There is one problem that I had with the film, which plagued the entire thing for me. It is not something that often is even noticed for me, but it stood out like a sore thumb. The musical score was really bothersome to me for most of the film. Perhaps intentional, but the music felt really dated. Every time the music would start up, I would cringe a little, and it was pretty distracting for me.
The last small knit-pick I have with the film is the ending. I really feel that it doesn’t make a whole lot of sense, and seemingly shows the main characters of the film resigning to fate. What was really bothersome about this, is that the ending seemed to be done this specific way in order to line up the sequel.
Overall I would give the film an 8 out of 10. Caesar really steals the show in the film. The story was excellent, special effects top notch, and despite my complaints about the ending of the film, I am looking forward to the sequel, and seeing where it takes us.
Her Movie Review of Dawn of the Planet of the Apes:
Dawn of the Planet of the Apes, the sequel to 2011’s Rise of the Planet of the Apes, is directed by Matt Reeves (Cloverfield, Let Me In), and once again uses motion capture to portray Andy Serkis as the ape Caesar, while also starring Gary Oldman, Keri Russell, and Jason Clarke as humans.
Dawn of the Planet of the Apes takes place ten years after the events of Rise of the Planet of the Apes, in which the apes got smart thanks to James Franco’s character, Will, attempting to develop a cure for Alzheimer’s disease. At the beginning of Dawn of the Planet of the Apes we see that in addition to making apes more intelligent, Will’s attempted cure also resulted in a virus that wiped out most of humanity.
The beginning of the movie starts out in the middle of the woods, and we soon learn that Caesar is not only the leader of a large number of apes, but that he is also a family man, with a wife, son, and baby. The apes mostly communicate through sign language, and their society seems to be secluded from the rest of the world. You almost wonder if in fact there are any humans left, when all of a sudden the apes come across a small group of humans. Caesar yells at the humans to go, and they get out of there in a hurry – back to the ruins of San Francisco.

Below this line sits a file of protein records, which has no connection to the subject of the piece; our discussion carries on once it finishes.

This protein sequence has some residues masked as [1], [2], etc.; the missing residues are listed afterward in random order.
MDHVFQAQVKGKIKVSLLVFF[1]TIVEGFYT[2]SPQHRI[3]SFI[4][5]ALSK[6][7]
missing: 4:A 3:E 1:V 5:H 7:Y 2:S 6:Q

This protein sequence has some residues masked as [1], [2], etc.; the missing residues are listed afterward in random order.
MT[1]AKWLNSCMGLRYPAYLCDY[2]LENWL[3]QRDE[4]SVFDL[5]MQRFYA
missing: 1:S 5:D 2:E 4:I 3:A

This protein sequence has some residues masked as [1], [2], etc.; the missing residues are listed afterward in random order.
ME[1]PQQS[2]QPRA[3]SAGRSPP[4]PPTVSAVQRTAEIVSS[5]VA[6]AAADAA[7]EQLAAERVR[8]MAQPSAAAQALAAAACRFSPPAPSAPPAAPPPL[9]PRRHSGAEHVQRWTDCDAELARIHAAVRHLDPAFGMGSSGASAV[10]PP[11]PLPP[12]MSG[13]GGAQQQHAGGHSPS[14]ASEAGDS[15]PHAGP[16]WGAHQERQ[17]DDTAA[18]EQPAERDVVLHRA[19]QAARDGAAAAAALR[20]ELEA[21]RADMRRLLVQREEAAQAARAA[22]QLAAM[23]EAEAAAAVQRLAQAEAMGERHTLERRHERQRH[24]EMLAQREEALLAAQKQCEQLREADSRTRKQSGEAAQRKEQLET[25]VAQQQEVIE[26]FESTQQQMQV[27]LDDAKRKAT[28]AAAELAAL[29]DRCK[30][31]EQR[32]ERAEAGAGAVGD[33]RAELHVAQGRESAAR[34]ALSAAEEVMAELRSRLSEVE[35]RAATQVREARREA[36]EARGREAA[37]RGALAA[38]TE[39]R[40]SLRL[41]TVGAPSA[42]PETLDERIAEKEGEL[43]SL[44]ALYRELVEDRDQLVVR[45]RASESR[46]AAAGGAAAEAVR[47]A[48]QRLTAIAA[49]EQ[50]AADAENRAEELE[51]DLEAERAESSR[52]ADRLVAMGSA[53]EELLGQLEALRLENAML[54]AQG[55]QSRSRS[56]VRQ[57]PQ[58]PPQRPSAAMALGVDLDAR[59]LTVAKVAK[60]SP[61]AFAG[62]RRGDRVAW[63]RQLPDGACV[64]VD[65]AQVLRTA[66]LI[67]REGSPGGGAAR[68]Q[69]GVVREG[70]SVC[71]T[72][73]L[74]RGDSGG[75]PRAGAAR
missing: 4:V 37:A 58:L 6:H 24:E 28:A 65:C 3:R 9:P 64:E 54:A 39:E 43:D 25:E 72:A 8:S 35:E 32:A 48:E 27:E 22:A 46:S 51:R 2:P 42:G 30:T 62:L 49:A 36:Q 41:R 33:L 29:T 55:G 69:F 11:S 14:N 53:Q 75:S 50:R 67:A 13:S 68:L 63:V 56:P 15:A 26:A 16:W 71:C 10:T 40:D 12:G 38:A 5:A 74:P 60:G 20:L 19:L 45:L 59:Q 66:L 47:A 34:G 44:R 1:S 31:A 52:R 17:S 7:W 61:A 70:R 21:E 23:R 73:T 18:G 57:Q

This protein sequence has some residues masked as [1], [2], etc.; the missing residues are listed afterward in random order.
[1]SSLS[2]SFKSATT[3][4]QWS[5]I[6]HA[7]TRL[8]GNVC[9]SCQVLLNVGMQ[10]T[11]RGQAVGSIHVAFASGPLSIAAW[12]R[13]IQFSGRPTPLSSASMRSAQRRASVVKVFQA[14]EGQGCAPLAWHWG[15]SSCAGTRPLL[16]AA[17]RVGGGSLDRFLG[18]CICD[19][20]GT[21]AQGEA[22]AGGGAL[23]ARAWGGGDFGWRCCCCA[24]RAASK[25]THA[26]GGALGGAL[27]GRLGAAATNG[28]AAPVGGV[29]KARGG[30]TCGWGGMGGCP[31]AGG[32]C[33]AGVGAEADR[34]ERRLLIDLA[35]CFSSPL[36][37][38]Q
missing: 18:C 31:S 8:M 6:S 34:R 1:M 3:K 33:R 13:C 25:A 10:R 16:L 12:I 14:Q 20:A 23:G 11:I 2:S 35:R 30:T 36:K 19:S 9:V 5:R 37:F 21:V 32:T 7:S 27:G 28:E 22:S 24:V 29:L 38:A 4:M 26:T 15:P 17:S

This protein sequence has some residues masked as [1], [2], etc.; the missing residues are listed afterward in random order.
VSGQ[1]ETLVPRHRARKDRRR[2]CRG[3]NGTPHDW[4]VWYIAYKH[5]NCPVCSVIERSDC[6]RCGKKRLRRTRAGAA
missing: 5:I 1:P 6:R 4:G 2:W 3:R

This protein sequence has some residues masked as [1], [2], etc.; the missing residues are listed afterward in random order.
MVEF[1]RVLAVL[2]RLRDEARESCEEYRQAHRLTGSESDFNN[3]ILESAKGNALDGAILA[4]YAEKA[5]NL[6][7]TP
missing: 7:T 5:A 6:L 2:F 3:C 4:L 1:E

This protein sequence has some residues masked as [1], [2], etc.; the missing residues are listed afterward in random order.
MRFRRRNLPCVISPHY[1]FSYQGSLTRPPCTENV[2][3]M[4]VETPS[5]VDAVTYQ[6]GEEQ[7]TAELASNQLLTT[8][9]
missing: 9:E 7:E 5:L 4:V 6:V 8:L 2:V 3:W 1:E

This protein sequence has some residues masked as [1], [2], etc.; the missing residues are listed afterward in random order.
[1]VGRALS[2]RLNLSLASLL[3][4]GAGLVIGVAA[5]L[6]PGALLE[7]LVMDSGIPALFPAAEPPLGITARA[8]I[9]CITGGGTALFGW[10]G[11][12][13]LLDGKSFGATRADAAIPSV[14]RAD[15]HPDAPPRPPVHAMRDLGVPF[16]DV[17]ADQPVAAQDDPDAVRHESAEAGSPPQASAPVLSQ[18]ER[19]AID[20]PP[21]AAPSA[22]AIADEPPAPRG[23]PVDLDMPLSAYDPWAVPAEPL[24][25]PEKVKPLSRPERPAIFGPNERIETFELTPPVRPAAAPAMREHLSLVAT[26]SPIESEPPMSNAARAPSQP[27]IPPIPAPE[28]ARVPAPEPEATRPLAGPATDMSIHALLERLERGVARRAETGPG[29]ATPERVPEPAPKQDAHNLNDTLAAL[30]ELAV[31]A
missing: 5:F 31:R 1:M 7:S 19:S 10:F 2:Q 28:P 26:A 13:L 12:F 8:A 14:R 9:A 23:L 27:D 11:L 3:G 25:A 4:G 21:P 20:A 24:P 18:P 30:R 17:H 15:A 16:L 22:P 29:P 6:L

It turns out that the reason for the humans’ trip into the woods was to get to a dam and get it working again so that it can be a power source for the city. But with the apes living up there and blocking their way, that won’t be possible. The only way for the humans to get what they want is to try to make peace with the apes, but with humans not trusting apes and apes not trusting humans, that turns out to be much easier said than done.
When I saw Rise of the Planet of the Apes, I was skeptical, and wasn’t sure it would be any good. However, I was pleasantly surprised by how much I enjoyed it, and how well done it was. As a result, my expectations were pretty high for Dawn of the Planet of the Apes. I know, I know, usually when you set your expectations high, you’re just setting yourself up to be let down. However, this is one of the rare instances where a movie actually lived up to those high expectations.
Dawn of the Planet of the Apes was very beautifully done. The scenery of the redwood forest where the apes made their home was a great natural setting. I also liked the movie’s take on what an overgrown, post-apocalyptic San Francisco would look like. It was all very haunting how realistic it looked.
If you’ve read my other reviews, you know I’m very critical of CGI, especially when it comes to how animals look. With the exception of the bear, which looked super fake, the CGI was stunning! The apes all looked so lifelike. You really feel immersed in this world that the movie creates. Well done.
Also well done was the acting, not only in regards to the human characters, but by those who were in motion capture roles playing the parts of apes as well, especially Andy Serkis, who plays Caesar. This was a very dramatic, emotional movie, and the actors really brought that to the forefront and made you feel it.
Not to mention that having a “virus that wipes out most of humanity” premise (my favorite!) captured my heart from the get go. I really liked how the movie started off by showing you how the virus spread, and how the virus affected humanity, until every light was extinguished. Some movies don’t put very much effort into the explanation aspect of a contagion’s spread, and you’re left wondering how it happened. But I felt the opening montage did a good job of setting the tone for rest of the movie. Yeah, I’m just creepy like that I guess. However, aside from the virus premise, the characters captured my heart as well. There are some frustrating parts in the story though, where you question whether someone would actually be that unreasonable, or whether certain actions were necessary, or why certain actions were not taken. It’s also sad how the actions of one individual, whether human or ape, can affect things for everyone else so drastically.
Knowing that this is a prequel to the original 1960s Planet of the Apes movies, at times it feels like things are too predictable in this movie, since you already know essentially how things will end up. But don’t worry, there are also some surprises, as well as nods not only to Rise of the Planet of the Apes, but also to the original movies.
I felt like things were left very unresolved at the end of the film, not only with respect to certain events, but also in regard to certain characters. Definitely looking forward to the sequel, which is due out in 2016.
My rating: 8.5/10